|Born||Simcha Myer Baevski
February 8, 1878
Krychaw, Russian Empire (now Belarus)
|Died||September 5, 1934(aged 56)|
Sidney Baevski Myer (born Simcha Myer Baevski (Russian: Симха Майер Баевский); 8 February 1878 – 5 September 1934) was a Jewish-Australian businessman, best known for creating Myer, Australia's largest chain of department stores.
Myer was born in Krychaw (Krichev), Mogilev Governorate, Russian Empire (within the Pale of Settlement) now Belarus, the youngest of eleven children born to Ezekiel Baevski, Hebrew scholar, and his wife, Koona Dubrusha, née Shur.
He was educated at the Jewish Elementary School in Krichev, and later managed his mother's drapery business.
Sidney and Elcon Myer both worked in Slutzkin's underclothing business in Flinders Lane, Melbourne; later they established a small drapery shop in Bendigo. This not proving very successful, Sidney Myer took his goods, stockings, laces, etc., from door to door, and, in spite of knowing little English, sold his wares. He then bought a cart and travelled through country towns. The business was later moved to Pall Mall, Bendigo, where it prospered, other shops were added, and later the Bendigo business of Craig Williamson and Thomas was bought.
In 1911 Myer purchased the business of Wright and Neil, Drapers, in Bourke Street, near the General Post Office, and a new building was completed and opened in 1914. The Doveton woollen mills at Ballarat were purchased in 1918, and in 1921 a new building fronting on Post Office Place, was added at Melbourne. These became the Myer chain of department stores.
The Myer Emporium grew with the purchase of the old established businesses of Robertson & Moffat and Stephens & Sons. In 1925, Myer Ltd was listed on the Melbourne Stock Exchange and the new building on the Lonsdale Street frontage was begun. A separate building in Queensberry Street, Melbourne, was put up in 1928, and the Collins Street businesses of T. Webb and Sons, china importers, and W. H. Rocke and Company, house furnishers, were bought and transferred to the Bourke-street building. A public company had in the meantime been formed which by 1934 had a paid-up capital of nearly £2,500,000. A controlling interest in Marshall's Limited of Adelaide was also acquired. The company was then employing 5300 people with medical and nursing aid for the staff, and rest homes for them at the seaside and in the Dandenong Ranges.
Some of Myer's friends and business associates feared that the business was developing too fast, but the company was in a prosperous state and fast recovering from the effects of the depression, when Myer died suddenly on 5 September 1934, at age 56.
Myer was married twice. On 8 March 1905, he married Hannah Nance Flegeltaub (1868-1963), a cousin of Travers Vale. They had no children, but in 1911 he acted as guardian of his nephew, Norman Myer, son of another of his brothers. In mid-1919, Sidney Myer went to the United States to study retailing. While there he divorced Hannah in Reno, Nevada, even though the divorce was not recognised under Australian law.
In 1920, he also converted to Christianity, and on 8 January 1920, he married Margery Merlyn Baillieu (later Dame Merlyn), on her 20th birthday. They had two daughters and two sons: Ken AC (1 March 1921 - 30 July 1992), Neilma (born 7 November 1922), Baillieu AC (born 11 January 1926), and Marigold Merlyn Baillieu Myer (Lady Southey AC) (born 2 May 1928). Merlyn Myer travelled to San Francisco for the birth of each of their four children to ensure they would be considered legitimate. The Myers returned to Australia in 1929.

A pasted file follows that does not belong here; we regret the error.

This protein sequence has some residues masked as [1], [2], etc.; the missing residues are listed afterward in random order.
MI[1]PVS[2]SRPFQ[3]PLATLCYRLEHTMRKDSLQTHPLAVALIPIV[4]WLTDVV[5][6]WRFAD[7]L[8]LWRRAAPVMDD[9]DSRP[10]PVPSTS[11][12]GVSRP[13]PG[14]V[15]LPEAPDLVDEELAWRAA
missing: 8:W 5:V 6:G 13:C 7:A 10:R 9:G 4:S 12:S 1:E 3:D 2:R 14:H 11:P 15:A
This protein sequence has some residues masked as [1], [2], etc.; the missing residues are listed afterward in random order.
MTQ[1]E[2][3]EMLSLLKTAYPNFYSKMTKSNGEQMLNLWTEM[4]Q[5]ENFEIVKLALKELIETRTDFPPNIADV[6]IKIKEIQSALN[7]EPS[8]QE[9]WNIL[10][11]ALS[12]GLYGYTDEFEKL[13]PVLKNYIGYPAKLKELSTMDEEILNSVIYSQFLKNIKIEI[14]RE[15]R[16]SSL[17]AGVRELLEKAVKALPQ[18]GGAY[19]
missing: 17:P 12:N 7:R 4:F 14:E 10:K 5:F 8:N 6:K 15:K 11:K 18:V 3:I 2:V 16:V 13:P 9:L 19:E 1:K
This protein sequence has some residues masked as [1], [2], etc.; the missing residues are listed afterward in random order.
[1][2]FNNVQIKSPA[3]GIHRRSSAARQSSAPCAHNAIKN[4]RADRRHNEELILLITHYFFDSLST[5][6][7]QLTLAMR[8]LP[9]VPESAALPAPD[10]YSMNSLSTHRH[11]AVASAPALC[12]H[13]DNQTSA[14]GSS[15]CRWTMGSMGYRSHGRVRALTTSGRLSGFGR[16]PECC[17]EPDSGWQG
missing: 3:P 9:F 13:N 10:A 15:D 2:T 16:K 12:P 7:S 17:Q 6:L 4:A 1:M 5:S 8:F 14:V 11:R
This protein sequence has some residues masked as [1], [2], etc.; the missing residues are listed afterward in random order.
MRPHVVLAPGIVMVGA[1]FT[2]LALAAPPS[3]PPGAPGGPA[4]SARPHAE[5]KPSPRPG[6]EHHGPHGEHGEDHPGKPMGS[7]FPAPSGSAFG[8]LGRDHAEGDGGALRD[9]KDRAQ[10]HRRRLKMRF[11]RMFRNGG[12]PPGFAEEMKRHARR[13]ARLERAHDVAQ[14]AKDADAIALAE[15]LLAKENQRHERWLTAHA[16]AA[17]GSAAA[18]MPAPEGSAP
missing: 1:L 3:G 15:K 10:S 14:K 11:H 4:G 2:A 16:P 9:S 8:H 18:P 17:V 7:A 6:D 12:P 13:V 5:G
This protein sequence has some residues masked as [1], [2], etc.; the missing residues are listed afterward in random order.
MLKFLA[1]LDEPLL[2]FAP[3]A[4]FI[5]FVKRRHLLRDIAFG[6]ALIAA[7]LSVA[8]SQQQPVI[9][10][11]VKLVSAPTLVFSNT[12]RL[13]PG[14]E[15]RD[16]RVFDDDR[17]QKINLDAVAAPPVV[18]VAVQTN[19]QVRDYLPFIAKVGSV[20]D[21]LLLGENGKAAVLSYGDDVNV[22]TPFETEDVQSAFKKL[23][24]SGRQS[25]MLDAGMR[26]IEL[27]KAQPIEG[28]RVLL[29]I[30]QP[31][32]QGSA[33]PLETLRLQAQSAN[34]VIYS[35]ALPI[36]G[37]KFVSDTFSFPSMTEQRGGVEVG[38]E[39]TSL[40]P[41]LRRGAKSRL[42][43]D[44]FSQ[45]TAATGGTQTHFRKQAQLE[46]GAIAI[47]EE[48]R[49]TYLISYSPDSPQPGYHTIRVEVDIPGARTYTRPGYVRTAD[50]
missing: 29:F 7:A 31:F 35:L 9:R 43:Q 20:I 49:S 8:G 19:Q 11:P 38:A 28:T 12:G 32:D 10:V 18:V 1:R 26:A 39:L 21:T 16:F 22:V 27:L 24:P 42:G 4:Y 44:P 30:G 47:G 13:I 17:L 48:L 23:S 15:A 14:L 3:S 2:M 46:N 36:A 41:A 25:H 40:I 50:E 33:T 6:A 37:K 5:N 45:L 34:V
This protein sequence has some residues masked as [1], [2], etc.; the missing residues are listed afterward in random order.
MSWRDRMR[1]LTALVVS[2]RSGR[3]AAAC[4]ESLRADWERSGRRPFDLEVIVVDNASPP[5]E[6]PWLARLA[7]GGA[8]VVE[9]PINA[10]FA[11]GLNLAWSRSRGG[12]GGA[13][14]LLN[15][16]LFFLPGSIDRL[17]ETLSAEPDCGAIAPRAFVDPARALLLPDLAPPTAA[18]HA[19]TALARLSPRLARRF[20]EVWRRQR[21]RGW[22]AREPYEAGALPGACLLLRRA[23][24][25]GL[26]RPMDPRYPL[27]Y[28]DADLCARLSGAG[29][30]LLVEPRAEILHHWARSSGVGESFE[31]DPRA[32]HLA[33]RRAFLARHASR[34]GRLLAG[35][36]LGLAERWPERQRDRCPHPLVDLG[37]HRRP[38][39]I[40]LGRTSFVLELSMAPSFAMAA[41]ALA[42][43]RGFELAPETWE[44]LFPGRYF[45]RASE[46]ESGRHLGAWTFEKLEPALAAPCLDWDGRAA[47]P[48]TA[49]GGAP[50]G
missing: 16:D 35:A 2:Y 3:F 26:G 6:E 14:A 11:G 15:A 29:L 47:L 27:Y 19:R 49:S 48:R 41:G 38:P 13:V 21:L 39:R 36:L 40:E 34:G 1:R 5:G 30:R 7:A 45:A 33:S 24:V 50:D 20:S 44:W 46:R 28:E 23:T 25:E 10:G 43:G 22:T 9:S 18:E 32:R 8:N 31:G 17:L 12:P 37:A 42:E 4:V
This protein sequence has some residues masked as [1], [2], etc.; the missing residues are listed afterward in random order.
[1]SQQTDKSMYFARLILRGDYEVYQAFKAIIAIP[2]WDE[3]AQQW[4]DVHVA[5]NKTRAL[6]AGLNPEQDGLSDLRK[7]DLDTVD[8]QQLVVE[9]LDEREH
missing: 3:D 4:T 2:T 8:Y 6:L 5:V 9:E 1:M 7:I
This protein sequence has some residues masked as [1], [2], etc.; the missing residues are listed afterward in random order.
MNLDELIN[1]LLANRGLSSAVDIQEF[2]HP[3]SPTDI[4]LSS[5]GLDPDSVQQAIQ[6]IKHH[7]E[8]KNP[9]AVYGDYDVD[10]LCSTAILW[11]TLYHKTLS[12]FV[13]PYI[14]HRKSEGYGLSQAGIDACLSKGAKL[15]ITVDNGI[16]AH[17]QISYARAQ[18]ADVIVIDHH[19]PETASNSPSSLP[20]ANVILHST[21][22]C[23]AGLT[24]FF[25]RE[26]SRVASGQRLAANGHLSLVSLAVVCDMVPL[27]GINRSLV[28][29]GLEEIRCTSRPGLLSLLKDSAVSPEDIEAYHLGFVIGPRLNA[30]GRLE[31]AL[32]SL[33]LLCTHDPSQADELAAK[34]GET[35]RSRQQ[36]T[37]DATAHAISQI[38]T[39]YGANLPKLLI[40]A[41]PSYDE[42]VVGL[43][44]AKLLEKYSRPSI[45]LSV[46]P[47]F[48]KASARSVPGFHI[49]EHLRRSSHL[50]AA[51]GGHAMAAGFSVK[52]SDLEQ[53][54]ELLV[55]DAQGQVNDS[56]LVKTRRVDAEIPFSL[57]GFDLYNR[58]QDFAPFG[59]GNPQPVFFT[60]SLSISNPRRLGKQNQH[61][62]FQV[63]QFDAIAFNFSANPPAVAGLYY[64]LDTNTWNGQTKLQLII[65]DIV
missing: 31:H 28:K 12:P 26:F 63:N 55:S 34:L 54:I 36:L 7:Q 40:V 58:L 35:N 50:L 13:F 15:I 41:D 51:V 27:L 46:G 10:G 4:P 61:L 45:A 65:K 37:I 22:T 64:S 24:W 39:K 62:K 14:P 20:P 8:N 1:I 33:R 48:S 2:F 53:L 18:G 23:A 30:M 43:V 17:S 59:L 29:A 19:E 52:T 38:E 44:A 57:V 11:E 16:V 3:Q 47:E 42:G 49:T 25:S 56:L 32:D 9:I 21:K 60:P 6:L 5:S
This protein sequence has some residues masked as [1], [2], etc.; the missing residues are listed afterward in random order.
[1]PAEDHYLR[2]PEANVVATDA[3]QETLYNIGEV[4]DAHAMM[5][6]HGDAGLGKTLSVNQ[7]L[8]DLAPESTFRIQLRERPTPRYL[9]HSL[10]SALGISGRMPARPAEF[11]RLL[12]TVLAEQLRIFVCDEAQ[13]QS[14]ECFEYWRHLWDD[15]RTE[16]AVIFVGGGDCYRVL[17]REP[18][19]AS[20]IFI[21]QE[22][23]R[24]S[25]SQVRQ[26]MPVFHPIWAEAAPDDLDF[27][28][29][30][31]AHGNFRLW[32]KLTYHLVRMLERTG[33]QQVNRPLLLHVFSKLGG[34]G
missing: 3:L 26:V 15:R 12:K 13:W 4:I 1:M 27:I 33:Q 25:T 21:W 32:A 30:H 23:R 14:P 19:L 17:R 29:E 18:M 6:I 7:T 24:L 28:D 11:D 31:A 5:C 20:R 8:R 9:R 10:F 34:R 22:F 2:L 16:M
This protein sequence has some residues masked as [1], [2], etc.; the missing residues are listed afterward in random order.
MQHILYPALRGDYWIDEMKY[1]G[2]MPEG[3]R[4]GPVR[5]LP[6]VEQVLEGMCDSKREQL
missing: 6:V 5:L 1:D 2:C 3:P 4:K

Ken Myer was also a philanthropist, a prime mover behind the Victorian Arts Centre; chairman of the Australian Broadcasting Corporation; and was offered and declined the governor-generalship of Australia. He and his brother Baillieu set up the Myer Foundation in 1959.
Sidney Myer's gravesite, a sepulchre for the reception of urns of ashes, is in Box Hill Public Cemetery in Melbourne. Also interred in the tomb are Dame Merlyn Myer, and Ken Myer and his wife, Yasuko, who perished together in a light aircraft crash in Alaska in 1992. The grave is listed on the Victorian Heritage Register.
During the Depression of the 1930s, Myer felt a responsibility to contribute something to the community that had assisted him in achieving business success and a personal fortune. Rather than terminate employment of workers in his Department Store, all staff, including himself, had their wages cut. Relief work was personally financed by a £22,000 sum, to provide employment opportunities. For the unemployed at Christmas, he financed a Christmas dinner for 10,000 people at the Royal Exhibition Building, including a gift for every child.
Myer's will was proved at £922,000. His funeral was attended by some 100,000 people. One-tenth of his estate went to establish the Sidney Myer Charitable Trust, now known as the Sidney Myer Fund, to continue the tradition of philanthropy begun by its founder.
- Anthea Hyslop, 'Myer, Simcha Baevski (Sidney) (1878 - 1934)', Australian Dictionary of Biography, Vol. 10, MUP, 1986, pp. 657-60. Retrieved 2012-03-04
- Media Monitors: Ken Myer's lasting legacy of power and philanthropy
- "Wedding Will Unite Well-Known Aust. Families.". The Central Queensland Herald (Rockhampton, Qld. : 1930 - 1956) (Rockhampton, Qld.: National Library of Australia). 15 December 1955. p. 29. Retrieved 7 May 2013.
- "Box Hill Cemetery Columbarium and Myer memorial, Victorian Heritage Register (VHR) Number H2045, Heritage Overlay HO58". Victorian Heritage Database. Heritage Victoria.
- Serle, Percival (1949). "Myer, Sidney". Dictionary of Australian Biography. Sydney: Angus and Robertson.
- THE PATRIARCH'S WILL - THE MYER FAMILY - PART 3